Published by Candle Star Press on November 2012
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Orphaned at a young age, thirteen-year-old Wei Song has grown up listening to his grandfather recite legends of the distant past. But it is his own history Song seeks to uncover to guide him toward the future, particularly the events surrounding his parents’ deaths. But that is a secret closely guarded by his grandfather. Then Song discovers an heirloom that links him to an ancient prophecy. His destiny lies within the old tales he has scorned. Song must follow the path that killed his father.
Mud and mire shall birth a tree,
A sprout shall grow of ancient seed.
The five unite to break the one,
The curse of man shall be undone.
But brothers rise ere dragon’s bane.
The last shall smite the first again.
Song of the Mountain is a bit of a hidden gem, a story of a boy named Wei Song who has grown up listening to stories of dragons from his grandfather. Song is a bit of an outcast, constantly picked on by the village boys and has only befriended Karina, a girl who could be beautifully if not for her scarred face. When his grandfather sets out to stop a certain evil from coming about, he finds himself aiding the beautiful daughter of the village leader. She seems set on seeking out danger though, but Song cannot seem to find his ground with her.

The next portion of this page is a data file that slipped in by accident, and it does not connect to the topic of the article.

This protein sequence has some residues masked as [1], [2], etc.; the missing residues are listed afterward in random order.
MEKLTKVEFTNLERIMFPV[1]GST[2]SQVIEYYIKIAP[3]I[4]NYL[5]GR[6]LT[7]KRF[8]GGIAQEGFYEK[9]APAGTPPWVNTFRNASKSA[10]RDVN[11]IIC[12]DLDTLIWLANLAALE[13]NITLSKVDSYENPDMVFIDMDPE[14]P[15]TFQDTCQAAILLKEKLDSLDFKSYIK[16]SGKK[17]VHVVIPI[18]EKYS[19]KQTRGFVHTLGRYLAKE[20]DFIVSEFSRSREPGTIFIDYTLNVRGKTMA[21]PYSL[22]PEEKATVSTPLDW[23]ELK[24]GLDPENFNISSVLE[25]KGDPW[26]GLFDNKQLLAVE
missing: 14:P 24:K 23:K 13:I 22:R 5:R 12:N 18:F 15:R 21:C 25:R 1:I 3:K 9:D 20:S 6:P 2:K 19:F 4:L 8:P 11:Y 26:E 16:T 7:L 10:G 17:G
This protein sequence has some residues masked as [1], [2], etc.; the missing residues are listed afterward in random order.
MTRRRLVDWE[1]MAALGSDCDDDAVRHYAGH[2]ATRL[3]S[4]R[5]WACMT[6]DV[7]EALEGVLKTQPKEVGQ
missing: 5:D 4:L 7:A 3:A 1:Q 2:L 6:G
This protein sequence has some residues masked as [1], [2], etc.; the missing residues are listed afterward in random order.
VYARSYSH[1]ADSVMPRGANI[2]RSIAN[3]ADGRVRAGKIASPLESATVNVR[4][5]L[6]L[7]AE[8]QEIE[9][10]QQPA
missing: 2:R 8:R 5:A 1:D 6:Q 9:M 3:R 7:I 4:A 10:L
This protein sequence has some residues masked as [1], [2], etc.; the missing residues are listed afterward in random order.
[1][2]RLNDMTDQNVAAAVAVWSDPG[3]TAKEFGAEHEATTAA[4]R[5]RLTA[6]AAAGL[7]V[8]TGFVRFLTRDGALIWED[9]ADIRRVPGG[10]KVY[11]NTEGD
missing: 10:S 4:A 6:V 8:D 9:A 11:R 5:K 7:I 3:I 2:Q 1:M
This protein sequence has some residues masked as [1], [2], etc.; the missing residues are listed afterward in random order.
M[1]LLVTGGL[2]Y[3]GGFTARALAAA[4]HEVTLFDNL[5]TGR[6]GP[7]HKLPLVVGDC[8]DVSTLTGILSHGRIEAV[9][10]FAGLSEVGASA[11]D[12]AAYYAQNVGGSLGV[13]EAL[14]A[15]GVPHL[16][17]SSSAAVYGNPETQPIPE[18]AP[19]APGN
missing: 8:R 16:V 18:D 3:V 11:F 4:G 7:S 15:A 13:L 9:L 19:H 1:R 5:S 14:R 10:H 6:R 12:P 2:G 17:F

I have to say, Song of the Mountain is beautifully written and one of the few indie pubbed books that I have found myself falling in love with. I loved the involvement with dragons and magic and the hidden past of Song that lends itself to the story. I loved that Karina is such a kind and wonderful soul, who helps Song even after he has seemed to fall in love with another based on beauty alone.
The story itself had a depth to it with lots of magic involved and who can resist a book with a dragon? I loved the Asian setting and the variety of characters, each with their own strengths and weaknesses.
Final Verdict: Song of the Mountain is a book for fantasy lovers that want a quick, yet well written novel.